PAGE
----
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Rod J. Rohrich Discusses Secondary Rhinoplasty Incision Placement

October 25, 2013

Following extensive review of post-operative results in secondary rhinoplasty patients, a new paper in Plastic and Reconstructive Surgery demonstrates that secondary scar placement can be considered and selected independently of the primary scar location.

Dallas, Texas (PRWEB) October 25, 2013

Dallas cosmetic surgeon, Dr. Rod J. Rohrich, along with a team of medical students, performed an in-depth, retroactive review of 100 cases of revision rhinoplasty performed by Dr. Rohrich. The review was designed to judge the quality and perceptibility of the resulting scars, and the surgeon's decision of incision placement based on the location of the previous rhinoplasty incision site.

The paper states that, "While there has been much discussion in the literature about what transcolumellar scar design creates the best aesthetic result, placement of the scar in a previously opened nose has not been widely discussed."

The more traditional approach in secondary rhinoplasty would be for the surgeon to use the same incision that was used in the primary surgery. In his paper, Dr. Rohrich challenges this assumption.

In the review, 100 secondary rhinoplasty patients had high resolution photos of their incision sites examined by a panel of independent, board certified plastic surgeons who were blinded to the surgical details. The panel judged the scars on a 4 point scale of quality with 1 representing "Imperceptible Scar," 2 representing "Barely Perceptible Scar," 3 representing "Moderate Scar" and 4 representing "Poor Scar." The intention of the scale is to represent the likelihood that an untrained person would notice the scar during an extended conversation.

The review shows that, between the primary and secondary surgery scores, the total difference in scar quality between their first and second surgeries was 0.07 points when the secondary incision site is chosen independently of the primary incision site.

"The primary rhinoplasty incision can sometimes be in a poor location or of poor design," explains Dr. Rohrich, the paper's senior author. "I believe this study has helped to show that rhinoplasty surgeons and their patients are likely better served by choosing secondary incision placement based on the best operative plan independently of the previous incision location."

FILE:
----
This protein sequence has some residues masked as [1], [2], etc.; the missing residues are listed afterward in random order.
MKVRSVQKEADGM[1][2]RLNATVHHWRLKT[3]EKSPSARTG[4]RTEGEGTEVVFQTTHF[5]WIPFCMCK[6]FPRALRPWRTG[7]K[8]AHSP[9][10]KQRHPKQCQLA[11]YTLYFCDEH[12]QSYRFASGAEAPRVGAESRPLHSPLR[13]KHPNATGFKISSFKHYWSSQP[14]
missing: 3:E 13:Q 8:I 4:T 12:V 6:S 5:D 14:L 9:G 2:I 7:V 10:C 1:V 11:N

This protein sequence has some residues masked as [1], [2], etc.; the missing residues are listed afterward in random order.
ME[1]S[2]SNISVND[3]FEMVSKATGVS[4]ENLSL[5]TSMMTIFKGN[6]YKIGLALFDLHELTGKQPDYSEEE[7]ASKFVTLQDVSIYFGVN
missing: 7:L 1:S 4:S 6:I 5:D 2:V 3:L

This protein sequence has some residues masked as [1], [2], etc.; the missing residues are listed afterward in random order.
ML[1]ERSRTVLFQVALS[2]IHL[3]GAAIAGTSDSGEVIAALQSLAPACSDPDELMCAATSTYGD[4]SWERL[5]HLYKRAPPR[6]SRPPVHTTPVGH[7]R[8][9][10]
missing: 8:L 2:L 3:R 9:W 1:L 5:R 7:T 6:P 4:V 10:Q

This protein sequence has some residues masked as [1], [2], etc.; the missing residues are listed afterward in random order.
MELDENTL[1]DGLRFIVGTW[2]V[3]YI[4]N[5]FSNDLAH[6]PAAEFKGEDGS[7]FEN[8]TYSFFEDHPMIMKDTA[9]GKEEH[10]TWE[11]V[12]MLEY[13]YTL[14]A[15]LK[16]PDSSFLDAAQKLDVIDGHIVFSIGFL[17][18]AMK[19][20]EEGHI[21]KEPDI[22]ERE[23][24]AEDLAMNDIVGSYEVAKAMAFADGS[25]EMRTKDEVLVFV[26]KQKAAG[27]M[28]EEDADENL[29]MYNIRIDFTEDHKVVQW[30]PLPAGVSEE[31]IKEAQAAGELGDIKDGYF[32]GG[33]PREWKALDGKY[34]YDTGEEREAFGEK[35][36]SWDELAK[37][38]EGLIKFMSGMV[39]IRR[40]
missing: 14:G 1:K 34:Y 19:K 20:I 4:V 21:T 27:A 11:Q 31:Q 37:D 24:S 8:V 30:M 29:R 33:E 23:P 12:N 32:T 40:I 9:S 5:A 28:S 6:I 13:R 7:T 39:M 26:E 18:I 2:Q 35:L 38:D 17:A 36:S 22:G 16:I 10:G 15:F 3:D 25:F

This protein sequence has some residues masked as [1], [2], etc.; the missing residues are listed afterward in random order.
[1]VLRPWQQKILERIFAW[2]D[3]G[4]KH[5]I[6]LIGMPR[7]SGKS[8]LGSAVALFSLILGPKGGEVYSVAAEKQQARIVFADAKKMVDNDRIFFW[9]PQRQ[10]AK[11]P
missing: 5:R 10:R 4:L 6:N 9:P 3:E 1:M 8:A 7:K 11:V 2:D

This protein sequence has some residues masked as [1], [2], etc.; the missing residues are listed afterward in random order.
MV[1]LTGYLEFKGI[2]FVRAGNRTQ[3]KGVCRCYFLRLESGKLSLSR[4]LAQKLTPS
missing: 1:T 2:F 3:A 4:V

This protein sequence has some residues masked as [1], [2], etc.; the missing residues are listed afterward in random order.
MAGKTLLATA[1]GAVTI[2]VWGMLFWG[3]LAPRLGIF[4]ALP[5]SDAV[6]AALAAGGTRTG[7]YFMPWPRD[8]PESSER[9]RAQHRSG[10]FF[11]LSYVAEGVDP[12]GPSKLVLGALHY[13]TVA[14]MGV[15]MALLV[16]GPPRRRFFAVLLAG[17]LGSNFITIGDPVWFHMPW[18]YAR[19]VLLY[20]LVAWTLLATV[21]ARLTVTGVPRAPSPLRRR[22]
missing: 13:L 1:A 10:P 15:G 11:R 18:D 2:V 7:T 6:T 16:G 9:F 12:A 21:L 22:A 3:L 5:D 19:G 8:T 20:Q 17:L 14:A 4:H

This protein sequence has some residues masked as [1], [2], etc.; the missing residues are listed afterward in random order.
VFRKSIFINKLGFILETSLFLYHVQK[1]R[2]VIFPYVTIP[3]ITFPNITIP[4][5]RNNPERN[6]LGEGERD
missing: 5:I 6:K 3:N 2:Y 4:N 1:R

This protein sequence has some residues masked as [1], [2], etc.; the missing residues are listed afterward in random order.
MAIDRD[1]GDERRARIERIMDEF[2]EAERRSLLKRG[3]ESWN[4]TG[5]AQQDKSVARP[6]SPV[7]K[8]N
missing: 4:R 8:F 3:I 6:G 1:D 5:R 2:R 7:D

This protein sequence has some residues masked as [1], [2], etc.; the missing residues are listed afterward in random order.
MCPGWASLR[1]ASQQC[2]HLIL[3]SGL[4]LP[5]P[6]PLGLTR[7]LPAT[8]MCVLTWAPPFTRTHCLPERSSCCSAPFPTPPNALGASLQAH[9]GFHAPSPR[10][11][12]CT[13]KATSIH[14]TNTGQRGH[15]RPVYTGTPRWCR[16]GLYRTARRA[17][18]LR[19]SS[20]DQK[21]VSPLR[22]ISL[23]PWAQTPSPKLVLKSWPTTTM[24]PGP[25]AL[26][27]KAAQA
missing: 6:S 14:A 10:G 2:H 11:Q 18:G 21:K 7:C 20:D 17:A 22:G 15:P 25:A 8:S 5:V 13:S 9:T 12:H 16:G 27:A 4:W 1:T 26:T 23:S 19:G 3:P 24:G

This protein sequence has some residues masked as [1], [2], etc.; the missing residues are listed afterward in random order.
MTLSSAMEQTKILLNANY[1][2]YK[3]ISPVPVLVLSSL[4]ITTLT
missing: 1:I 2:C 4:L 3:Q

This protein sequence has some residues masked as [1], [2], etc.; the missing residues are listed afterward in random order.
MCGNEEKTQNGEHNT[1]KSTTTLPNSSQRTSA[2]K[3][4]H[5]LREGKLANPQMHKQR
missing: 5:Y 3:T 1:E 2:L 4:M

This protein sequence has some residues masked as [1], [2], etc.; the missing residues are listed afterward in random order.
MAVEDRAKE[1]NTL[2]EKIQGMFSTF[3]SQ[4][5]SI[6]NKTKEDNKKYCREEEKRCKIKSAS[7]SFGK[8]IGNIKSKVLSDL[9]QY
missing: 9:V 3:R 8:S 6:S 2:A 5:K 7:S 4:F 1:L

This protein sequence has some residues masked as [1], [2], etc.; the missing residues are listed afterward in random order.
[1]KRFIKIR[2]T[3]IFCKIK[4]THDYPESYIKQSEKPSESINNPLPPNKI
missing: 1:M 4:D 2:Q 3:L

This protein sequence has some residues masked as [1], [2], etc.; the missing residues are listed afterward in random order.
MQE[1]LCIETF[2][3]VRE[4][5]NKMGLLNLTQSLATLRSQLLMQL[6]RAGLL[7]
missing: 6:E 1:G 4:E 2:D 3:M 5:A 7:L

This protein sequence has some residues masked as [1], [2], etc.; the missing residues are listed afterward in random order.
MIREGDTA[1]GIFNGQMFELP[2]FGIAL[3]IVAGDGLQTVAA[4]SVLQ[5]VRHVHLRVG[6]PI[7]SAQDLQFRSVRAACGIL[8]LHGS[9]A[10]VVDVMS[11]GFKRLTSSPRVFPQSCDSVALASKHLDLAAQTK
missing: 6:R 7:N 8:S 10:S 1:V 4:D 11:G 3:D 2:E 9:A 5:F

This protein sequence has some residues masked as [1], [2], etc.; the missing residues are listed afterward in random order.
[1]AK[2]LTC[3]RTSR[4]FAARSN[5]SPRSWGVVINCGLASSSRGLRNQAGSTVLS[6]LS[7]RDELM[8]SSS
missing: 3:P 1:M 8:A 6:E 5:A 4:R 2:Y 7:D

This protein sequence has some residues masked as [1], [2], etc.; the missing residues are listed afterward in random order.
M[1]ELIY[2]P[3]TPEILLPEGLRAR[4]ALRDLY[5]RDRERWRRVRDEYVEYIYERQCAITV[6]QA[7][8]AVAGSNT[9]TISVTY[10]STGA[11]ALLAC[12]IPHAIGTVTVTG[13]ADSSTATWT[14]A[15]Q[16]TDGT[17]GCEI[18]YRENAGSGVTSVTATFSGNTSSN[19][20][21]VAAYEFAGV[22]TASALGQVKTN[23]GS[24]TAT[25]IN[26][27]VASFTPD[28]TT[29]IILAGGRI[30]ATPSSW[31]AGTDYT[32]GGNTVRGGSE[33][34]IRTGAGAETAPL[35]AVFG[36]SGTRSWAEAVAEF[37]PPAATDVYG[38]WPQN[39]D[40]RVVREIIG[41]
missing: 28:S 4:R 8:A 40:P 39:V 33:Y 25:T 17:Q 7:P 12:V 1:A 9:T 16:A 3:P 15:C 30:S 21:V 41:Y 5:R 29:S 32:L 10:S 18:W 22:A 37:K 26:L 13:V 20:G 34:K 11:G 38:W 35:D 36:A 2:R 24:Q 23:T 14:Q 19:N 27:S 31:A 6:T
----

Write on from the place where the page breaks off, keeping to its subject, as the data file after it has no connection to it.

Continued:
About Rod J. Rohrich, M.D., F.A.C.S.

Dr. Rod J. Rohrich holds the Betty and Warren Woodward Chair in Plastic and Reconstructive Surgery at UT Southwestern Medical Center. He also holds the UT Southwestern Medical Center Crystal Charity Ball Distinguished Chair in Plastic Surgery. Dr. Rohrich graduated from Baylor College of Medicine with high honors, and completed residencies at the University of Michigan Medical Center and fellowships at Massachusetts General Hospital/Harvard (hand/microsurgery) and Oxford University (pediatric plastic surgery). He has served as president of the American Society of Plastic Surgeons, the largest organization of board certified plastic surgeons in the world. He repeatedly has been selected by his peers as one of America's best doctors, and twice has received one of his profession's highest honors, the Plastic Surgery Educational Foundation Distinguished Service Award, which recognizes his contributions to education in plastic surgery. Dr. Rohrich participates in and has led numerous associations and councils for the advancement of plastic and reconstructive surgery. He is a native of North Dakota and is married to Dr. Diane Gibby, also a plastic surgeon. They live in Dallas with their two children.

For the original version on PRWeb visit: http://www.prweb.com/releases/revision-rhinoplasty/secondary-scar-study/prweb11266735.htm


Source: prweb



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